City of Sound is about cities, design, architecture, music, media, politics and more. Written by Dan Hill since 2001.

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Greg Allen posted about the concept of 'tomason' a while ago, inspired by the fabulous Tokyo-based architectural practice Atelier Bow Wow and their relentless documentation of the the city and its quotidian architectural foibles, in books like Made in Tokyo and Pet Architecture. He described the thomason (超芸術トマソン) thus:

"Made in Toyko was about ridiculous hybrids: a department store with a driving school on the roof; a cement factory integrated with the workers' dorms. They called these ridiculous, pragmatic spatial phenomena dame [dah-may] architecture, using the Japanese term for 'no good'. Such ad hoc, aggressively undesigned accidents stick in my mind as I read about Tomason [also spelled Thomason and Thomasson in English]. If dame architecture is the awkward result of relentless functionality, Tomason are the useless, abandoned leftovers. Stairs to nowhere are a favorite. Bricked up windows are a close second. Tomason are the flashings and detritus of the incessant churn of building, destruction, and redevelopment that characterizes the Japanese city. No clean slates here, no way …"

"The term comes from the art & architecture collective formed in 1986 known as Rojo Kansatsu [Roadside Observation], which counted the author/artist Akasegawa Genpei as a founding member. Rojo's inspiration was Gary Thomasson, who was given the biggest contract ever in Japanese baseball in 1981-2, only it turned out he couldn't hit; then he blew out his knee. He was a giant, useless lump on the bench." [greg.org, my emphasis]

The photos you see here are of a tomason I'm particularly fond of, found down the road from work in Sydney. It's a sequence of steps to nowhere, with the entrance and exit long bricked-up. There's no way in, there's no way out. It just sits there embedded in the sandstone. The base is thoroughly bricked-up, ensuring no-one can climb into the section in the middle, which presumably would've taken too much brick to warrant fully enclosing.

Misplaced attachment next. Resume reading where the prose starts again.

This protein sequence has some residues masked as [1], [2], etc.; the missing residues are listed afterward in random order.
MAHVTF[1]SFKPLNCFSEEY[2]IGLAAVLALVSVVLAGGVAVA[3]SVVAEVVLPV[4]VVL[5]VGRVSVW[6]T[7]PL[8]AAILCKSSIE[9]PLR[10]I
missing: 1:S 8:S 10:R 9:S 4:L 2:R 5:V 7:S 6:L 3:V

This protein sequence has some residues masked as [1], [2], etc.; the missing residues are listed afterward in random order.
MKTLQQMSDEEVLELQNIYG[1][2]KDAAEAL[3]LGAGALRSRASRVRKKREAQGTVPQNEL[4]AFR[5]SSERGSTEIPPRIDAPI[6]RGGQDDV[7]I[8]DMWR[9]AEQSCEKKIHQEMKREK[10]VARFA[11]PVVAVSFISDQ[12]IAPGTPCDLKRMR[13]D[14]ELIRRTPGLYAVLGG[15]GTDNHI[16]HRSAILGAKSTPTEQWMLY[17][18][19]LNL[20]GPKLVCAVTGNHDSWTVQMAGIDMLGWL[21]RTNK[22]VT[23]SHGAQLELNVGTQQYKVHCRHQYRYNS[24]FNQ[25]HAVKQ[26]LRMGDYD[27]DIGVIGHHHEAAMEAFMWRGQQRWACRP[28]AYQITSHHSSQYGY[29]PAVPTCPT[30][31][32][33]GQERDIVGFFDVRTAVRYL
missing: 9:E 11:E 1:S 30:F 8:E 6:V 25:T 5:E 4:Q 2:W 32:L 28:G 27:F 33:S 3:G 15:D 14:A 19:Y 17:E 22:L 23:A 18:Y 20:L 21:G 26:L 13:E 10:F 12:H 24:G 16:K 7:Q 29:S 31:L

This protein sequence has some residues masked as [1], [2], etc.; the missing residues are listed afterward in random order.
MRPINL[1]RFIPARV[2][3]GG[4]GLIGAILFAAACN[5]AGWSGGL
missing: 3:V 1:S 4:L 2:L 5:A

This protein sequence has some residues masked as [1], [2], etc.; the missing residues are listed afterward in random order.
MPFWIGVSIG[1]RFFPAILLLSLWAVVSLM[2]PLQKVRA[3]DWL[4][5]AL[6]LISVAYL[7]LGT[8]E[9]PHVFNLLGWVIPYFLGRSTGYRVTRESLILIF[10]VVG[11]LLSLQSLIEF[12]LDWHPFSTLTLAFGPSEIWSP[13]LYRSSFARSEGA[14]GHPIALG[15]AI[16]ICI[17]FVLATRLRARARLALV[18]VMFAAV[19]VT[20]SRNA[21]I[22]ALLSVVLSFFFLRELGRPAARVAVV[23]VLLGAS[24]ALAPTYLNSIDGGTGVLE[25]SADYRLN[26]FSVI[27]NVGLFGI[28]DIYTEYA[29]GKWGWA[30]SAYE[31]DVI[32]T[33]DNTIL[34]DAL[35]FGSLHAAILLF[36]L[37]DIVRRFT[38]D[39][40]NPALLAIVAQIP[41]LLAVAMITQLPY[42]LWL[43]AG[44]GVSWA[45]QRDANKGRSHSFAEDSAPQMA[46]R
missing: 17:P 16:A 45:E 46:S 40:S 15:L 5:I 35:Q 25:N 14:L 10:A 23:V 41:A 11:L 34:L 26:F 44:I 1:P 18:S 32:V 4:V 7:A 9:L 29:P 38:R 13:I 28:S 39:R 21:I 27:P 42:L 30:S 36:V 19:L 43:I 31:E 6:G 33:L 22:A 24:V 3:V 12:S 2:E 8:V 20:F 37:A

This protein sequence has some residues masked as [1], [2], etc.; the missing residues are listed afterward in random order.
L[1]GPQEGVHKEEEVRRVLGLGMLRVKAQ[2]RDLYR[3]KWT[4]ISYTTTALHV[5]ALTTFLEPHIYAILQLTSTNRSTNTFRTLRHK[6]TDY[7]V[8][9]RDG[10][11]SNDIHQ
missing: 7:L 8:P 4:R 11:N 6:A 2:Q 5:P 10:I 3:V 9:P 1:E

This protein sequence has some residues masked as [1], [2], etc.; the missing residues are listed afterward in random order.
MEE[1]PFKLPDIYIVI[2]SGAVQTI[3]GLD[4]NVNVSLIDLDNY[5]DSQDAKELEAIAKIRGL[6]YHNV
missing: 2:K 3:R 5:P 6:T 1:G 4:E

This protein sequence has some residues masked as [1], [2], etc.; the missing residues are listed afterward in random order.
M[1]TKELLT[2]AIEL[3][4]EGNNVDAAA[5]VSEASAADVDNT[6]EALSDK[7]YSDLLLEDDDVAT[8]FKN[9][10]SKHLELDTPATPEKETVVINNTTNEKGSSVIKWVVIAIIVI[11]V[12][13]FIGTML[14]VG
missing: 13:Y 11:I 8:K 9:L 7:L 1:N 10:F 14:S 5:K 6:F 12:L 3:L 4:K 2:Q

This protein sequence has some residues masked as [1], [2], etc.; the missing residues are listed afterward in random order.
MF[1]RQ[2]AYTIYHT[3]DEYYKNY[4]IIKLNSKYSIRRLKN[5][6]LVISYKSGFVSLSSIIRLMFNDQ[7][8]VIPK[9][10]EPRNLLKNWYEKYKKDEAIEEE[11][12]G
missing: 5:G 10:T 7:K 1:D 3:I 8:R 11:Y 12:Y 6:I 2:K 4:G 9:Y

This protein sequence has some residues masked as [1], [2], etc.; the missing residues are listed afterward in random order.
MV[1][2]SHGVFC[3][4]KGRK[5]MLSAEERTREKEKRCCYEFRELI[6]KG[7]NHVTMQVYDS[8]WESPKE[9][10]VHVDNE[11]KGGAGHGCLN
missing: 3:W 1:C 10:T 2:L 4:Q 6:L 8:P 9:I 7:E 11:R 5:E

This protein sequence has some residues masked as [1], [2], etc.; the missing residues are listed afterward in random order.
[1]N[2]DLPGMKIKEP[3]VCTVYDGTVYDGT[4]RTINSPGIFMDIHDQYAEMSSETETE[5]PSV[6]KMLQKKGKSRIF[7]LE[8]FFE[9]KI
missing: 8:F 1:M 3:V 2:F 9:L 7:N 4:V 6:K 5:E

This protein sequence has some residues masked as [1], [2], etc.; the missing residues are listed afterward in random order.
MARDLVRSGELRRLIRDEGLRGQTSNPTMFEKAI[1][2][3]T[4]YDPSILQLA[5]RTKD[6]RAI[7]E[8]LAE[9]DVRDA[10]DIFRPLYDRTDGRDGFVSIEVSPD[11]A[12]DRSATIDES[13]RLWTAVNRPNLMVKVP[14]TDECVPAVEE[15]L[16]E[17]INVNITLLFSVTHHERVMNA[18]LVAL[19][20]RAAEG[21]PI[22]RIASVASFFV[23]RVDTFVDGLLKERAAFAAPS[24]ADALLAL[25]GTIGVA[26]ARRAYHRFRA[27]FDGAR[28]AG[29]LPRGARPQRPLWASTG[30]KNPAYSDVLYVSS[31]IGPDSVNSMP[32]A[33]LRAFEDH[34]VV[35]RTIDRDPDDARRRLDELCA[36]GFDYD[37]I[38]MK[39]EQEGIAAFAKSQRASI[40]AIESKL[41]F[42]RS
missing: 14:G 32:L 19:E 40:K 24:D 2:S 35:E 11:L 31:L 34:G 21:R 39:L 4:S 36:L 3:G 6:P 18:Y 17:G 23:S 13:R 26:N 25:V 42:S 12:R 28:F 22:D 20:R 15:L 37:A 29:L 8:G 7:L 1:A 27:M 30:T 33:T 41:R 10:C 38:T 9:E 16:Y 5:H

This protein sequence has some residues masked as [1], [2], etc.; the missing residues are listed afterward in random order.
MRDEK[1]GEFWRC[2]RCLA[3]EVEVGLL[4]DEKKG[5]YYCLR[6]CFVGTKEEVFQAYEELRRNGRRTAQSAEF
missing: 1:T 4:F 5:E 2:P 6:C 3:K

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As a tomason, it's not exactly a remant of Tokyo-pace redevelopment; more some long lost relic of an early wave of urban development that had paused a long time ago. 

It's on Hickson Road, as part of the extraordinary sandstone wall which curves right round the contours of the harbour here, part of the area now known as Barangaroo (more photos here), all the way to the Harbour Bridge. The wall was once host to a series of sky-bridges, comprising a form of connective tissue between the wharves of the harbour and Millers Point and the rest of The Rocks up on the hill. The tomason is tucked in next to the two remaining arched bridges at this point.

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Browing some New South Wales state archives, I came across a couple of relevant images: the first showing the construction of the major sandstone wall along what would become Hickson Road (I think) and the second showing the construction of the adjacent bridge, taken in 1911.